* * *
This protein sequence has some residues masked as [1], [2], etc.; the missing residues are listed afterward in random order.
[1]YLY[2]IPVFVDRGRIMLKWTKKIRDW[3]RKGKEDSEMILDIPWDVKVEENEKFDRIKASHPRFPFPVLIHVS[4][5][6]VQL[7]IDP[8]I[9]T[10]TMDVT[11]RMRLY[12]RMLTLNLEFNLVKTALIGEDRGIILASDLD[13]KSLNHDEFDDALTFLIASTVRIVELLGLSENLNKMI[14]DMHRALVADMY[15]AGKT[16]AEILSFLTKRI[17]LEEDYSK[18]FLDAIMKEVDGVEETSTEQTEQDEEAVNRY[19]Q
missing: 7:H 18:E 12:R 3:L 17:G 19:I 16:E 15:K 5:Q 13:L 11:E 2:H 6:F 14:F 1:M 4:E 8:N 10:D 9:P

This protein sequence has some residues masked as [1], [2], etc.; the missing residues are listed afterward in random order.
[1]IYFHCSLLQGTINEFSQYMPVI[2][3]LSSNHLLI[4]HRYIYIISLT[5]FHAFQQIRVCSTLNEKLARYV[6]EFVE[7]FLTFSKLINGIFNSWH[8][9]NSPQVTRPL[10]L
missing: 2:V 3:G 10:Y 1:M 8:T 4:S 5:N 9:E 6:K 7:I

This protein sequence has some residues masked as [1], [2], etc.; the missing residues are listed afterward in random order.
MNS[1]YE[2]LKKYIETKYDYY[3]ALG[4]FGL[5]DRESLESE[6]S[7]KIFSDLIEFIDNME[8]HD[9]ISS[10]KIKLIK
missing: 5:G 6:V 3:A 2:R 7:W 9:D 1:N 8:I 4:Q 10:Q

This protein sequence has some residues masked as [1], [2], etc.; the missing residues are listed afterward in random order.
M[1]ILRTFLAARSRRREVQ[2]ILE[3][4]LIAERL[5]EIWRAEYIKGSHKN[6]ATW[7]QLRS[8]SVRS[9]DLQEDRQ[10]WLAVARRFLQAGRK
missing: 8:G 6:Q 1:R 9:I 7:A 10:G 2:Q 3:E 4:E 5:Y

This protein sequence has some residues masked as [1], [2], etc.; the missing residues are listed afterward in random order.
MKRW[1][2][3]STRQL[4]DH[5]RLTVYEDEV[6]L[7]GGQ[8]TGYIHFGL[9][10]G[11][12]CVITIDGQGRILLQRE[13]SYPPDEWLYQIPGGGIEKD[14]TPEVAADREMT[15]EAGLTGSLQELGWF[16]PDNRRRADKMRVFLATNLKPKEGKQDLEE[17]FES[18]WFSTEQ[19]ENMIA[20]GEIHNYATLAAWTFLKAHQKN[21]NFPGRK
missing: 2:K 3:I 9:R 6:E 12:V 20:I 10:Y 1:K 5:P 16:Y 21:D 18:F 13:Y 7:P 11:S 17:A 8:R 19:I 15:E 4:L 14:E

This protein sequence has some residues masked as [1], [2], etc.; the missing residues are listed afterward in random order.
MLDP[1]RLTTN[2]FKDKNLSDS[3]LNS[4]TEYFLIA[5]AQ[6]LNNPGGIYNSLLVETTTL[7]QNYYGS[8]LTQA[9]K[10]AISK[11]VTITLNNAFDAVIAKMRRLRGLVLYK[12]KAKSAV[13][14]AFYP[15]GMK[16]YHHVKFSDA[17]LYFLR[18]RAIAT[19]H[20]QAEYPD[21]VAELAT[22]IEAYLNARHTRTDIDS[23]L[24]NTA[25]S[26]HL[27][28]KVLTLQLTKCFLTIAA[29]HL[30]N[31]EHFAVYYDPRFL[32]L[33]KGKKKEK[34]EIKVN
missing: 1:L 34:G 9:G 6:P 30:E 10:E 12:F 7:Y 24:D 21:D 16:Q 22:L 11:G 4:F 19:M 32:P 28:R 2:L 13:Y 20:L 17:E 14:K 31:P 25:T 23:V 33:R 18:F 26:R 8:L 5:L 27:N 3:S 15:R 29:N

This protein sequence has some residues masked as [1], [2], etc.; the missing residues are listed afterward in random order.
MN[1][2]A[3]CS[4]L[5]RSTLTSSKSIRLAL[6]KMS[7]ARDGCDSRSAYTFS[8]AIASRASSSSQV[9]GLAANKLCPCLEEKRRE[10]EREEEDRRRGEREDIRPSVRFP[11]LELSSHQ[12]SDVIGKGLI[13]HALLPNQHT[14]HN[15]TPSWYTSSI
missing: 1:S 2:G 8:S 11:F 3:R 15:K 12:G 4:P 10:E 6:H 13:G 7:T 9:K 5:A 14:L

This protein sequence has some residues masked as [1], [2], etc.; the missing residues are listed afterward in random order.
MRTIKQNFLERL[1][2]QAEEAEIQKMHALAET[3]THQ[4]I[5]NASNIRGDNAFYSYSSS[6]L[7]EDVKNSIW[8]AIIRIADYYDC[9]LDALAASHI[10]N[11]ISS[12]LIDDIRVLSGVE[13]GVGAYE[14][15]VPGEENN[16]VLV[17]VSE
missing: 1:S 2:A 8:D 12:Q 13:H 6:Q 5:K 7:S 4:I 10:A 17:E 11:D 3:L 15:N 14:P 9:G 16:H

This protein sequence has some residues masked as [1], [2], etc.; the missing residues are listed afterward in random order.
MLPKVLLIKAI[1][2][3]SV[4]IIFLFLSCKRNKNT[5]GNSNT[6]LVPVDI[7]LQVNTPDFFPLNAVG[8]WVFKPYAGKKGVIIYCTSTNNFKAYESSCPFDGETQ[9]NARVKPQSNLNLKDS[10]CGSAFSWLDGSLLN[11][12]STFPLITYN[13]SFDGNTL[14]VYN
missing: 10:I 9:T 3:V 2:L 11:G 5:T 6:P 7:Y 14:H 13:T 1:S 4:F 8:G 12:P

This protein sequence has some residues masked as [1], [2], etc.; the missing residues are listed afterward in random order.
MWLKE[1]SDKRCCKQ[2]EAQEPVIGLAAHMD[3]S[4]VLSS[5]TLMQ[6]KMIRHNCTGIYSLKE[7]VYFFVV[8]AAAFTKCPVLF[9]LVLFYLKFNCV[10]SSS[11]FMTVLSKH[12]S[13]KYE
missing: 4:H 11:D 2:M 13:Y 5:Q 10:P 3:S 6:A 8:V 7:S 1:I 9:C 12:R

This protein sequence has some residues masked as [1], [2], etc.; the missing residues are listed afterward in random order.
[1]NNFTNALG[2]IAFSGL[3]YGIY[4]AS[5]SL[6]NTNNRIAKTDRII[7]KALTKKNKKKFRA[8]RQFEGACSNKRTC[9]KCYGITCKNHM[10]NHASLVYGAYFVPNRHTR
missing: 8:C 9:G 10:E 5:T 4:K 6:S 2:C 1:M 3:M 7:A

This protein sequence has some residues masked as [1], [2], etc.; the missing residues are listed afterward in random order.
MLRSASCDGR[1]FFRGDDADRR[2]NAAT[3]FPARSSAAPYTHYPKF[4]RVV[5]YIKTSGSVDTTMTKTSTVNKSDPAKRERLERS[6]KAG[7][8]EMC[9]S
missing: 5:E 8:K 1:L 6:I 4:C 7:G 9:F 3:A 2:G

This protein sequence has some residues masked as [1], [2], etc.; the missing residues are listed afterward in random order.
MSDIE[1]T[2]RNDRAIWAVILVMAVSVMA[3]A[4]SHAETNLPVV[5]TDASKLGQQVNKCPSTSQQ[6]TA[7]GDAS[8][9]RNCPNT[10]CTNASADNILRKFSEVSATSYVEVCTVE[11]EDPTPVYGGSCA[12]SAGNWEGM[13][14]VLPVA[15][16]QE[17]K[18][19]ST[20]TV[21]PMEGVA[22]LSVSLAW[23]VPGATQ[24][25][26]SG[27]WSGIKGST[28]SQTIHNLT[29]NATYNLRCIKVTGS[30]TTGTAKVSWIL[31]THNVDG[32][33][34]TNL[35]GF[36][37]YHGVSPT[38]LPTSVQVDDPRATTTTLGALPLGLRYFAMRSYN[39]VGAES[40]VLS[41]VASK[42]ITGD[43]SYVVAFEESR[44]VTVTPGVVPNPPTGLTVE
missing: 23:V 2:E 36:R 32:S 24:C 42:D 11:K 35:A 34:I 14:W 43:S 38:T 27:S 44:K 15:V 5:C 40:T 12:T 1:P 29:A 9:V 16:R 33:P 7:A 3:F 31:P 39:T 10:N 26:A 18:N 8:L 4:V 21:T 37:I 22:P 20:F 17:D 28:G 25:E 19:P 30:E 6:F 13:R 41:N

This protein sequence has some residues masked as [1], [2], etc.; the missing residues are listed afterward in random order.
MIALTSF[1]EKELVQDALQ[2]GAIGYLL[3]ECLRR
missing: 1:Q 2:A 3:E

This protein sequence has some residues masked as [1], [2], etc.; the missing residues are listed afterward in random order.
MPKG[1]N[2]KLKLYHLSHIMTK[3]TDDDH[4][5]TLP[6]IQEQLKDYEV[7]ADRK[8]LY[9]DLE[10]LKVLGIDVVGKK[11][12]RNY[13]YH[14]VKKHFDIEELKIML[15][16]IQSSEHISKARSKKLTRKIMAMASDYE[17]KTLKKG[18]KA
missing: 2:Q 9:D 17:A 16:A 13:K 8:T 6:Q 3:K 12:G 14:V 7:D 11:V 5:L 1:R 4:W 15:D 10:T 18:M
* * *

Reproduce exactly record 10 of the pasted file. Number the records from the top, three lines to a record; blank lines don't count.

This protein sequence has some residues masked as [1], [2], etc.; the missing residues are listed afterward in random order.
MWLKE[1]SDKRCCKQ[2]EAQEPVIGLAAHMD[3]S[4]VLSS[5]TLMQ[6]KMIRHNCTGIYSLKE[7]VYFFVV[8]AAAFTKCPVLF[9]LVLFYLKFNCV[10]SSS[11]FMTVLSKH[12]S[13]KYE
missing: 4:H 11:D 2:M 13:Y 5:Q 10:P 3:S 6:A 8:V 7:S 1:I 9:C 12:R